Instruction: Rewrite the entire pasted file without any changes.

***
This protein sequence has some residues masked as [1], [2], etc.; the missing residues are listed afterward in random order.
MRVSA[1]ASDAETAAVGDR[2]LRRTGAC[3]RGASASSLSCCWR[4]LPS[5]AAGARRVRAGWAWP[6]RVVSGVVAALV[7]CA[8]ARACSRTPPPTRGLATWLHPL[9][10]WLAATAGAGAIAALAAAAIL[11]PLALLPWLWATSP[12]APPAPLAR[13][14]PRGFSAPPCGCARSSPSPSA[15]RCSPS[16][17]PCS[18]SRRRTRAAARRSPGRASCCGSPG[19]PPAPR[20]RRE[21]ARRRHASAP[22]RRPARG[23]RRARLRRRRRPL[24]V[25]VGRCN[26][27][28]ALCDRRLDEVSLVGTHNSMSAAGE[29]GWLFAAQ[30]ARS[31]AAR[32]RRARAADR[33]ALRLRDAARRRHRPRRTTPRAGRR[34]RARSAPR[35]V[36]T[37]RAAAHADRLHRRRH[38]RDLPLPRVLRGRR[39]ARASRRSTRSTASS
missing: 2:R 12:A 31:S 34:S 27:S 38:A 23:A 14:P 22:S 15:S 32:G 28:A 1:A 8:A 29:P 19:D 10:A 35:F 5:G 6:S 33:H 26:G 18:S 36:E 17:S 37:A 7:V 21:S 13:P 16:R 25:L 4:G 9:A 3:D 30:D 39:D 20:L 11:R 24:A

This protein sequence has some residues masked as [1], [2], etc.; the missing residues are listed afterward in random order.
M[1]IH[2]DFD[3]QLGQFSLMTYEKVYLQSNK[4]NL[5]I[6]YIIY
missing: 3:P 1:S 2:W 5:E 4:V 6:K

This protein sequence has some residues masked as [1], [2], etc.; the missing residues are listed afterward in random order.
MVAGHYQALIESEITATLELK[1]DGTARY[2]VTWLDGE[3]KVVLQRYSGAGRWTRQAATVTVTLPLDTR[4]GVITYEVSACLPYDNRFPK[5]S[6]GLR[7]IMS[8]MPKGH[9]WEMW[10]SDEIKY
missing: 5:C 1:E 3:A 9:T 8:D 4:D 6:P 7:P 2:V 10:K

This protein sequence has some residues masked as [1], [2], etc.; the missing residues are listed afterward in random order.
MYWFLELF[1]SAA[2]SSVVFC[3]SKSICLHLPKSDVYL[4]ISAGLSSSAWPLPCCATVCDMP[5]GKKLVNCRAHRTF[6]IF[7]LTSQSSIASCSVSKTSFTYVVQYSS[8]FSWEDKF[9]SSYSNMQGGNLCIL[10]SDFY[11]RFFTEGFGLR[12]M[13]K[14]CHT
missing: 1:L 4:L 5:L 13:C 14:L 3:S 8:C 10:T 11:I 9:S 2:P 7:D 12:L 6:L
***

This protein sequence has some residues masked as [1], [2], etc.; the missing residues are listed afterward in random order.
MRVSA[1]ASDAETAAVGDR[2]LRRTGAC[3]RGASASSLSCCWR[4]LPS[5]AAGARRVRAGWAWP[6]RVVSGVVAALV[7]CA[8]ARACSRTPPPTRGLATWLHPL[9][10]WLAATAGAGAIAALAAAAIL[11]PLALLPWLWATSP[12]APPAPLAR[13][14]PRGFSAPPCGCARSSPSPSA[15]RCSPS[16][17]PCS[18]SRRRTRAAARRSPGRASCCGSPG[19]PPAPR[20]RRE[21]ARRRHASAP[22]RRPARG[23]RRARLRRRRRPL[24]V[25]VGRCN[26][27][28]ALCDRRLDEVSLVGTHNSMSAAGE[29]GWLFAAQ[30]ARS[31]AAR[32]RRARAADR[33]ALRLRDAARRRHRPRRTTPRAGRR[34]RARSAPR[35]V[36]T[37]RAAAHADRLHRRRH[38]RDLPLPRVLRGRR[39]ARASRRSTRSTASS
missing: 2:R 12:A 31:S 34:S 27:S 38:A 23:A 14:P 22:S 15:S 32:G 28:A 1:A 8:A 29:P 19:D 10:A 35:F 5:G 6:S 33:H 26:G 18:S 36:E 17:S 37:A 7:V 21:S 13:P 16:R 25:L 4:G 9:A 3:D 30:D 39:D 20:L 11:R 24:A

This protein sequence has some residues masked as [1], [2], etc.; the missing residues are listed afterward in random order.
M[1]IH[2]DFD[3]QLGQFSLMTYEKVYLQSNK[4]NL[5]I[6]YIIY
missing: 3:P 1:S 2:W 5:E 4:V 6:K

This protein sequence has some residues masked as [1], [2], etc.; the missing residues are listed afterward in random order.
MVAGHYQALIESEITATLELK[1]DGTARY[2]VTWLDGE[3]KVVLQRYSGAGRWTRQAATVTVTLPLDTR[4]GVITYEVSACLPYDNRFPK[5]S[6]GLR[7]IMS[8]MPKGH[9]WEMW[10]SDEIKY
missing: 5:C 1:E 3:A 9:T 8:D 4:D 6:P 7:P 2:V 10:K

This protein sequence has some residues masked as [1], [2], etc.; the missing residues are listed afterward in random order.
MYWFLELF[1]SAA[2]SSVVFC[3]SKSICLHLPKSDVYL[4]ISAGLSSSAWPLPCCATVCDMP[5]GKKLVNCRAHRTF[6]IF[7]LTSQSSIASCSVSKTSFTYVVQYSS[8]FSWEDKF[9]SSYSNMQGGNLCIL[10]SDFY[11]RFFTEGFGLR[12]M[13]K[14]CHT
missing: 1:L 4:L 5:L 13:C 14:L 3:S 8:C 10:T 11:I 9:S 2:P 7:D 12:L 6:L